- Fifteen percent of renters — or 8.4 million Americans — were not current on their rent payments, according to the latest Household Pulse Survey from the Census Department.
- For lower-income renters, the picture is bleaker: Roughly 20% of Americans making $34,999 or less per year reported they weren’t caught up on payments. However, higher up on the income scale, renters were less likely to be behind, according to the survey, which covered June 1 to June 13.
- In response to a separate question on the survey, 1.2 million renters, 13.7% of respondents, said they were very likely to have to leave their homes in the next two months due to eviction. Another 2.3 million, or 27.8%, said they were somewhat likely to have to leave their home in the next two months due to eviction.
Renters at the lower end of the income scale continue to face increasing financial stress as prices for food, gas and rents increase.
John Kennedy, executive vice president of Chicago-based Evergreen Real Estate Group, which manages more than 10,000 units in 10 states, says some residents in his largely affordable portfolio are facing economic difficulties.
“This high inflation area that we’re in is certainly creating challenges for those [low-income] households,” Kennedy said. “These are people who are already low- and very low-income folks. We see these types of inflationary pressures impacting their day-to-day living expenses.”
In workforce housing, where renters don’t receive a subsidy, inflationary pressures aren’t causing problems yet, according to Kellie J. Falk, managing director for Drucker + Falk, a family-owned apartment operator based in Newport News, Virginia.
“We haven't gotten pushback yet, but I anticipate it probably happening,” Falk said.
RealPage released statistics in late June that back up Falk’s point. In market-rate apartments. tenants paid 95.6% of rent due in May 2022, up 0.2 percentage points year-over-year.
Fewer issues among high-income renters
At the higher end of the market, renters aren’t facing the same financial stress, according to Ric Campo, chairman and CEO of Houston-based REIT Camden Property Trust. Camden’s residents have an average income of around $110,000. In the $100,000 to $149,999 income range, only about 3.5% of renters are not caught up on their rent payments, according to the Census Department.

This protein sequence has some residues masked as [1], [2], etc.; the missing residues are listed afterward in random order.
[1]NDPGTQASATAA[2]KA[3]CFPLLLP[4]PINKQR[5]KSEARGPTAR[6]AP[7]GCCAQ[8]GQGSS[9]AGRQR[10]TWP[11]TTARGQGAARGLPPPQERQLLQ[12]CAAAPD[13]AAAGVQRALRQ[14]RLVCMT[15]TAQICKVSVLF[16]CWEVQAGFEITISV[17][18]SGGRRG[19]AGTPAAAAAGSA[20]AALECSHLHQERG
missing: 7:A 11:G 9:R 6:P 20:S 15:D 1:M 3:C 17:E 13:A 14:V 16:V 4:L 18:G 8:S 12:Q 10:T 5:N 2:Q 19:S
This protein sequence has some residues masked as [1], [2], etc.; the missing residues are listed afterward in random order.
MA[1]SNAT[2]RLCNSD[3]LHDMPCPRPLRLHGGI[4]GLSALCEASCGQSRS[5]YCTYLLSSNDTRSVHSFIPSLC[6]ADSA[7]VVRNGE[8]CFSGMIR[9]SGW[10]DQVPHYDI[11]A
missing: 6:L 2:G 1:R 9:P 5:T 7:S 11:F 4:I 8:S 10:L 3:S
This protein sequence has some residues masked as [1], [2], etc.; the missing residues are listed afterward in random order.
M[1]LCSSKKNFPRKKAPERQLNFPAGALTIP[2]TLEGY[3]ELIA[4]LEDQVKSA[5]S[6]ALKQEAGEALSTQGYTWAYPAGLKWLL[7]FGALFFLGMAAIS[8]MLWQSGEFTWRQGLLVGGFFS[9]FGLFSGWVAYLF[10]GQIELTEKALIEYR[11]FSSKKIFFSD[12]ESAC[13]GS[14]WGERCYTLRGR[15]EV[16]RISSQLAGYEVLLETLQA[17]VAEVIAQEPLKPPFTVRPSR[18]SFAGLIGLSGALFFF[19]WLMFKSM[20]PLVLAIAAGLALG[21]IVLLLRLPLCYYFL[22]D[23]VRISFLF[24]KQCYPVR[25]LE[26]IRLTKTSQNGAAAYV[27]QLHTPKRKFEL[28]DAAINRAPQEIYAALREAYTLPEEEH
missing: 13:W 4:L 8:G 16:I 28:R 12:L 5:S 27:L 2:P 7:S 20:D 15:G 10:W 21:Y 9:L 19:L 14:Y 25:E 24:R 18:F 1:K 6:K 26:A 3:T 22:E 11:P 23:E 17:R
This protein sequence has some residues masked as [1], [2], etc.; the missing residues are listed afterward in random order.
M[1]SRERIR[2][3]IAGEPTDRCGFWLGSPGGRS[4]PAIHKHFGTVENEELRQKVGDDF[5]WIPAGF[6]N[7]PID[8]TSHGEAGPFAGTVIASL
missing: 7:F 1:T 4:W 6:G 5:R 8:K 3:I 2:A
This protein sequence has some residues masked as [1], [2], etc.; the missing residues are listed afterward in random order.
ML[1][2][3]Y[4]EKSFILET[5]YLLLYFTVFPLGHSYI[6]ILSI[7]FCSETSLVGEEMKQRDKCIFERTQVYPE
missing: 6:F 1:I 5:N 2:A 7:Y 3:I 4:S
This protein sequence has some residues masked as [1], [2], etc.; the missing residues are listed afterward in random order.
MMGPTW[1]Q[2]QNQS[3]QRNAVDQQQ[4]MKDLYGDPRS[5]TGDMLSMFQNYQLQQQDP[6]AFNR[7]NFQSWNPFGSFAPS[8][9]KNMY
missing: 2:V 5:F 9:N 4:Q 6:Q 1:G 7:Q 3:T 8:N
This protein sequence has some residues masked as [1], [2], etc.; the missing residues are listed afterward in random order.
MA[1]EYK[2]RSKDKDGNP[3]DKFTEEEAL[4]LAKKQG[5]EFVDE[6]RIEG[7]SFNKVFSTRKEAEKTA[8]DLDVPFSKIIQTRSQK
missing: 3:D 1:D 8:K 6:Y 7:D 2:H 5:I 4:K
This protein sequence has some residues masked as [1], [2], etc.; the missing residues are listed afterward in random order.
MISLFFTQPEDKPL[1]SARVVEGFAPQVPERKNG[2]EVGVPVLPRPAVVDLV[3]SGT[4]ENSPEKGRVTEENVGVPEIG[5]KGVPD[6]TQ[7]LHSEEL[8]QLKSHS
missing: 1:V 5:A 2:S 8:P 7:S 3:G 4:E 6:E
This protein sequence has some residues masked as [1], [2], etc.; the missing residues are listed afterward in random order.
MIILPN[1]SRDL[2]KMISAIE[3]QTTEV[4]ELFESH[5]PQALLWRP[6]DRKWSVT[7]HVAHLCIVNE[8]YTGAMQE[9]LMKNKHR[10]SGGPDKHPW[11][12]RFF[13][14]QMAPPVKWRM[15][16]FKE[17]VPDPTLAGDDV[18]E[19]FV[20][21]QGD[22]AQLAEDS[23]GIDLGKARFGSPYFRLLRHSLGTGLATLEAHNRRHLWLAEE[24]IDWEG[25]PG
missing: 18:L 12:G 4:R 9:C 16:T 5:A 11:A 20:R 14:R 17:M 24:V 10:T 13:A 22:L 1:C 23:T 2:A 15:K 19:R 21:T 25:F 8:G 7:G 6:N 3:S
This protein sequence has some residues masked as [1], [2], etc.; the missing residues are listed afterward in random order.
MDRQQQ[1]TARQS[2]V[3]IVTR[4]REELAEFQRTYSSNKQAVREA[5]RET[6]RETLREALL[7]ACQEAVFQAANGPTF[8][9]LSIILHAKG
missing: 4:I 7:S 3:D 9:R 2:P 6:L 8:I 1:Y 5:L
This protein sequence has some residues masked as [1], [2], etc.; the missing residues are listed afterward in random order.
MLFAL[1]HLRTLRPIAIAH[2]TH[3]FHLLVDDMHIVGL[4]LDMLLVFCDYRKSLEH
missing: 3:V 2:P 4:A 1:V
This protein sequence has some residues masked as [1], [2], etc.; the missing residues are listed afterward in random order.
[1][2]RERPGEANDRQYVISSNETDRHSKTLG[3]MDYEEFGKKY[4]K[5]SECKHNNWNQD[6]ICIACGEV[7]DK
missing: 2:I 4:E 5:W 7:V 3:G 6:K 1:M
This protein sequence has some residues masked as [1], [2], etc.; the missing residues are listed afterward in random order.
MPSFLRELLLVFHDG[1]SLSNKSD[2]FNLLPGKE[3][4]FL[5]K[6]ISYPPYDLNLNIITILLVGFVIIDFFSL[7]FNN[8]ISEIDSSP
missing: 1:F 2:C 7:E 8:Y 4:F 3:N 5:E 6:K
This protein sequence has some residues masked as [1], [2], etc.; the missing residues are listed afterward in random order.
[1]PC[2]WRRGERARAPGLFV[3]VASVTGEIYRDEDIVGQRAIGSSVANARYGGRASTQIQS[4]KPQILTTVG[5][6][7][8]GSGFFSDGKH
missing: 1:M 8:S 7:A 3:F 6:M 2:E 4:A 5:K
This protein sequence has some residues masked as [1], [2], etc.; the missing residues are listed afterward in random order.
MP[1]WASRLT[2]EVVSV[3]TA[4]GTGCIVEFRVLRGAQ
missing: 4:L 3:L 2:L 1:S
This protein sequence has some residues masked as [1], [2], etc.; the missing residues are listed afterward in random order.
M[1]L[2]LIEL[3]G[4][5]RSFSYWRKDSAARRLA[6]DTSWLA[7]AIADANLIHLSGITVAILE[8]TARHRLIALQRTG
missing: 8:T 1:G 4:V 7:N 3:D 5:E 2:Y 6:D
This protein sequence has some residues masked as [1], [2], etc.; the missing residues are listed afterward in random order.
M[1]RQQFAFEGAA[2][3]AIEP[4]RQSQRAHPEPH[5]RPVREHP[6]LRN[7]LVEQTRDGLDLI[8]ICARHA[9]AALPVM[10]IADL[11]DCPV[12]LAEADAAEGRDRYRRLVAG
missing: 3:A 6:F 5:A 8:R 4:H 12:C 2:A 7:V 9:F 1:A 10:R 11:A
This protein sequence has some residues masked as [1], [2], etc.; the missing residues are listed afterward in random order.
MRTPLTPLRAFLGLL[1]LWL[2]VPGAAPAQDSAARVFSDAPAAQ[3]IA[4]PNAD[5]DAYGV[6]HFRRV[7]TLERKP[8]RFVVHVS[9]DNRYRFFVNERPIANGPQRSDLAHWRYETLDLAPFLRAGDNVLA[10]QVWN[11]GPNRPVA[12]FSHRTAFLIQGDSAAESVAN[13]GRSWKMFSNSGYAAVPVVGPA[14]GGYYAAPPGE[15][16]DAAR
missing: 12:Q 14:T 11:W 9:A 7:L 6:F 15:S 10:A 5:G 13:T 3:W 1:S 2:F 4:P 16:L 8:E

“When we do surveys of people who live in Camden apartments, they’re all employed and they’re all getting raises,” Campo said. “Rents are going up but they all have the ability to pay. It would be different if our residents were stressed financially. But they’re not.”
While these residents are paying more for things like food and gas, they’re can afford those increases, according to Campo.
“Inflation is probably taking a bite out of our residents’ pocketbooks,” Campo said. “But it’s not going to push people to double up or to do something different than they’re doing now.”
RealPage’s numbers back this up. From January 2020 to May 2022, renter household incomes jumped 21.4%, compared to a 21.7% increase in asking rents.
But if employers start cutting back, then apartment owners could see more widespread issues.
“I think the bigger question is just the overall economy,” Campo said. “If you have a situation where the Amazons and the Googles and other employers are not hiring people now and laying people off, you start getting into the destruction of demand. It’s not so much that initial inflation but the medicine for fixing inflation that tanks the market.”
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